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The Center for Economic and Policy Research (CEPR) just released a new report today that finds young workers have been hit hardest by economic woes and stagant wages over the last three decades. It finds that "younger workers are earning about 10 percent less than their counterparts did in 1979, despite impressive gains in young workers' educational attainment over the same time period."

That certainly sucks, considering the economic meltdown we find ourselves in today. But there's hope, young workers. What's one of the best ways for young workers to protect themselves in these tough economic times, according to CEPR? A union job! More below the fold...

CEPR finds that young workers are more susceptible to the volatility of the labor market, for a number of reasons.

Young workers suffer most in a poor economy because they are the most vulnerable to the forces that have put downward pressure on wages over the last 30 years. The erosion of the inflation adjusted
value of the minimum wage has been particularly bad for younger workers.

The reports also finds that one of the major causes of that vulnerability is the decline of unions in the last 30 years. Young workers, they point out, do better with a union:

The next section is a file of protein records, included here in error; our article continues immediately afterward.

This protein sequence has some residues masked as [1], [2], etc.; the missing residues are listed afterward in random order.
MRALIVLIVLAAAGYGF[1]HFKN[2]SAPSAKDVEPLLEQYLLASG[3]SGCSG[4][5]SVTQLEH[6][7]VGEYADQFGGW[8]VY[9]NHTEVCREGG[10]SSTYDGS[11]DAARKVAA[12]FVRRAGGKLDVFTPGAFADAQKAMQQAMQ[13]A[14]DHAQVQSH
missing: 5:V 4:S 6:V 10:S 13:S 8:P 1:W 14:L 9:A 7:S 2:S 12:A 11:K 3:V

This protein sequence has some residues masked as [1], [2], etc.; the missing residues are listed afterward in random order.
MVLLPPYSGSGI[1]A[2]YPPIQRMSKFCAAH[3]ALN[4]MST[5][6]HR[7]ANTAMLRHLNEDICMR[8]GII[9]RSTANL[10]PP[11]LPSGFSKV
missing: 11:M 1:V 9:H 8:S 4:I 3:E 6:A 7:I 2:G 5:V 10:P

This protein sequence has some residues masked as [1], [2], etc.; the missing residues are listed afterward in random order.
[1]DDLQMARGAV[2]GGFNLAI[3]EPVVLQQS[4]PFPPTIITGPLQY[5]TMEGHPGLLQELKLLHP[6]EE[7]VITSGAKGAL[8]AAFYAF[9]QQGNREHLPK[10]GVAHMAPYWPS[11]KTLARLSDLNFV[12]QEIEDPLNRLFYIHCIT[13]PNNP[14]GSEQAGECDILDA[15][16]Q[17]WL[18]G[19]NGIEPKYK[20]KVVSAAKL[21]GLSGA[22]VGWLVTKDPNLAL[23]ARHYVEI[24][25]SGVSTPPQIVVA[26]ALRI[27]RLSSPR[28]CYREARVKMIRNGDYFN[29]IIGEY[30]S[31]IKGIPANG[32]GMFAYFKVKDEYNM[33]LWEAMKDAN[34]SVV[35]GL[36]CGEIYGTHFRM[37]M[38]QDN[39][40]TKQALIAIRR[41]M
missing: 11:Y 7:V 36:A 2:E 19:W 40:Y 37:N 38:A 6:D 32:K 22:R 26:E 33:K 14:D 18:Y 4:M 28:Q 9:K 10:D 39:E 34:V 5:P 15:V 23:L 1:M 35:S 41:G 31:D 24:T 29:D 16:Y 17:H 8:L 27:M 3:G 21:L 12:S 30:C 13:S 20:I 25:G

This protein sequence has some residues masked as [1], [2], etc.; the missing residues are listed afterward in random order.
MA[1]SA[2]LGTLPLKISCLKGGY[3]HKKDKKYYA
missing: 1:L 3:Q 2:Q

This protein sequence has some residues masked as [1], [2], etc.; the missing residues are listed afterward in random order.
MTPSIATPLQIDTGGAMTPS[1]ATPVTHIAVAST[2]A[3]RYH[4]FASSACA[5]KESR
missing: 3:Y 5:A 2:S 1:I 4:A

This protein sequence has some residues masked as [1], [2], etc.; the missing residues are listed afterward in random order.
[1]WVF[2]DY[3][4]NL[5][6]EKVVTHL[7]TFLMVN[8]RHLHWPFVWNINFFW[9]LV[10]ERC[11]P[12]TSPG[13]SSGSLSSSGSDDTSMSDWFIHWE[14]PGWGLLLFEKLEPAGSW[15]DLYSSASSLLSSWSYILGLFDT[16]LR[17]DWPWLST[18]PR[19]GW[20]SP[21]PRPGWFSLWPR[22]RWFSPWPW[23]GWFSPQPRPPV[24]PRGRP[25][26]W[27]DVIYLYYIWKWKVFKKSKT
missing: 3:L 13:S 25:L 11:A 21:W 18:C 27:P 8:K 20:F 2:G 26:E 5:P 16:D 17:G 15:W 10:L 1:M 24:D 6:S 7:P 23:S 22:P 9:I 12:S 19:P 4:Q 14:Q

For younger workers, as for the workforce as a whole, unions are one of the most important institutional features of the labor market that offer a degree of protection from an unregulated labor market. One factor contributing to the absolute and relative decline in the wages of young workers is the steep drop over the same period in their unionization rate. In 1983 (earliest year available), 16.0 percent of young workers were in a union; by 2007, the figure had fallen by almost half to 8.2 percent.

What kind of benefits do unions provide young workers? Well, besides that protection from an unregulated labor market--and unmeasurable benefits like respect in the workplace and a sense of security--young workers also benefit from higher wages, and are more likely to have employer-based health care. From the study:

On average, unionization raised young workers’ wages by 12.4
percent – about $1.75 per hour – compared to non-union young workers with similar characteristics. The union impact on health-insurance and pension coverage was even larger. Among young workers, those in unions were about 17 percentage points more likely to have employer-provided health insurance, and about 24 percentage points more likely to be in an
employer-provided pension.

These days, when CEO greed runs rampant and our economy is in a tailspin, everyone could benefit from the advantages a union provides. But, as the CEPR study shows, young workers could benefit most of all as they find themselves at the bottom of the economic totem pole.

By the way, this is just another reason why we need to pass the Employee Free Choice Act in the coming year. Young workers may want a union, but in most instances they can't organize one at their workplace because our current labor laws are too weak--leaving employers free to harrass and threaten employees with impunity. Young workers, feeling the least secure in their jobs, may be the most vulnerable to employer intimidation. We need the Employee Free Choice Act so that workers are free to join and form unions without company interference--improving their lives and our economy in the process.

Cross posted at UnionGal

Originally posted to 4workers on Thu Oct 16, 2008 at 08:13 AM PDT.

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